How to Hold Extraordinary General Meetings (EGMs) in Singapore
What makes an Extraordinary General Meeting (EGM) “extraordinary“?
As a small business owner, you would have heard of Annual General Meetings (AGMs) since every company is required to hold one every year, but may still be unsure about what an EGM is. Read on to find out more.
AGM vs EGM
The EGM is a company meeting convened in the event important business matters requiring shareholder approval surface. This is because some matters may require approval before the next AGM can be held, and it may not be advisable to wait until then.
In such situations, EGMs can be convened. Such agendas may include altering the company’s constitution, or an election for new directors or board members etc.
On the other hand, the AGM is a compulsory meeting for directors and shareholders of a company to present and decide on prescribed matters. Some of these compulsory matters stipulated in the Companies Act (CA) include:
- Directors presenting the company’s financial statements;
- Auditors reporting the financial statements to the members;
- Appointing or re-appointing an auditor for the next upcoming year.
AGMs must be held within 4 to 6 months of the company’s financial year end. You can learn more in our article on AGMs in Singapore.
Who Can Call an EGM?
The board of directors and members of the company may call an EGM. In fact, there are 2 options in which members may call for an EGM:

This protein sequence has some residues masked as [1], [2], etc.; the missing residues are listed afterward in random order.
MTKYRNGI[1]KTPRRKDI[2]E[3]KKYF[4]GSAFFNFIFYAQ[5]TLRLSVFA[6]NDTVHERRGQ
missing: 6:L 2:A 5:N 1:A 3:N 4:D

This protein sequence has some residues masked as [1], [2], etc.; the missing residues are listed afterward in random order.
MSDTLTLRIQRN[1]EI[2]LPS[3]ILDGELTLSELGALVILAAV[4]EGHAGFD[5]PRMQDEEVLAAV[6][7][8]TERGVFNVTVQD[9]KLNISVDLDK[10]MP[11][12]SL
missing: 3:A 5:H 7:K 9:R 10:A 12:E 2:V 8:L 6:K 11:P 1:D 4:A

- Any members holding at least 10% of the total number of voting shares can call on the directors to convene an EGM; or
- 2 or more members holding at least 10% of the total number of issued shares can call an EGM.
Generally, the first option is preferred since it would be easier for the directors to notify and convene the meeting instead of having the individual members notify all other members under option (2).
The court also has the power to order an EGM, where it is “impracticable” to call or conduct a meeting in the usual manner. Some of the recognised situations include:
- The inability to meet quorum requirements;
- Deadlock in day to day management
Notifying the Company of an EGM
In order to successfully hold an EGM, the company is obliged to give written notice of the EGM to its members.
For private companies, a minimum notice period of 14 days is required for all meetings. However, for public companies, a notice period of 21 days is required for special resolutions, though the company’s constitution may provide for a different notice period.
|EGM Notice Period for Private Companies||EGM Notice Period for Public Companies|
|Ordinary Resolutions||14 days||14 days|
|Special Resolutions||14 days||21 days|